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RIP Tal, the smallest of my hillstream loaches . On top of that, another hillstream, Bai, seems to have suffered some sort of trauma near its gill. The whole area on one side looks red when looking from below, and there seems to be a small wound when looking from above. No idea what happened. None of the fish seem agressive towards it. I can't help thinking I might have accidentally hit it with a syphon doing a water change today, since it looked fine yesterday...
 
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Post-dinner hangout at filter output aka fish jacuzzi. All gang is here, only Quicksilver is hiding in the shadows watching them ominously. Soon.
 
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It looks like Bai got well and is goofing around
 
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New skill - now I can tell my hillstream loaches apart not just from their top side, but their bootom side too. Dax, the spotted one, has a fin pattern different enough for it to be visible from below, so I could tell it apart for a while. But recently I noticed that Bai has white troat, Hei has black throat (conveniently, as that's what their names mean), and Sec has pink one (I even was worried there's something wrong with it, but it's doing fine so I guess it's just what it looks like). I'm also starting to notice differences in body shape, and I think Bai is the only girl in the group and the rest are the boys. Would certainly match the personalities, as Bai stays out of all their squabbles.
 
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Oh my goodness, Christmas miracle - there are baby fish in the tank. I'm seeing several rosy barb fries swimming around. Their chances aren't great, because if it's not the parents that will get them, then there are hundreds if not thousands of hydras about the same size as they are lurking everywhere. But maybe...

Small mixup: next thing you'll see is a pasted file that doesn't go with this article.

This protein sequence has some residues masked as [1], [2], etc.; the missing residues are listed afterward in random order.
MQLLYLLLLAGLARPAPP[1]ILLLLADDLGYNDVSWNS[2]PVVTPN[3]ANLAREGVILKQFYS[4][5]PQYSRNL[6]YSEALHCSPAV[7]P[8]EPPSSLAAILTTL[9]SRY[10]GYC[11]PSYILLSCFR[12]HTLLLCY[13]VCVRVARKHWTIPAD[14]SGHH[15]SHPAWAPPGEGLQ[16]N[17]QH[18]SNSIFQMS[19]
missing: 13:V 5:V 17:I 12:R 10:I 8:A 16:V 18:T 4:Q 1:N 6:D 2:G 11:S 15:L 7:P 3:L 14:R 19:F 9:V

Jacklynn

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V1K said:
Oh my goodness, Christmas miracle - there are baby fish in the tank. I'm seeing several rosy barb fries swimming around. Their chances aren't great, because if it's not the parents that will get them, then there are hundreds if not thousands of hydras about the same size as they are lurking everywhere. But maybe...
Hydras? Good luck with your little fry! Merry Christmas.
 
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Jacklynn said:
Hydras? Good luck with your little fry! Merry Christmas.
Yeah, hydras are everywhere. I think it has to do with a fact that there's always a lot of suspended particles in the tank, making feeding easy for them. I was considering getting some fenbendazole, but the closest veterinary clinic closed up for quarantine period, and it's not sold online in my country, and I don't feel like driving to some further clinic to see if they have any, and I should quarantine my mystery snails for the period of treatment if I got it, so I don't know... In other words I'm just being lazy.
 
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My bamboo shrimp was gone for over a week and I was starting to think it died, but today I found in a new hiding place. Less visible than before, unfortunately. It's sitting under the hillstreams' favourite rock, in sort of a cave formed by the rocks.
 
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I added some new plants lately. A couple of weeks ago I got red root floaters, with a few Salvinia minima and frogbits mixed in, and Heteranthera zosterifolia, all growing - slowly, but steadily. Then more recently I've got Nymphoides, Cryptocoryne wendtii kompakt, Bucephalandra narcissus and a whole lot of Bolbitis ferns. One of Limnophila sessiliflora shoots really took off lately, already reached the top.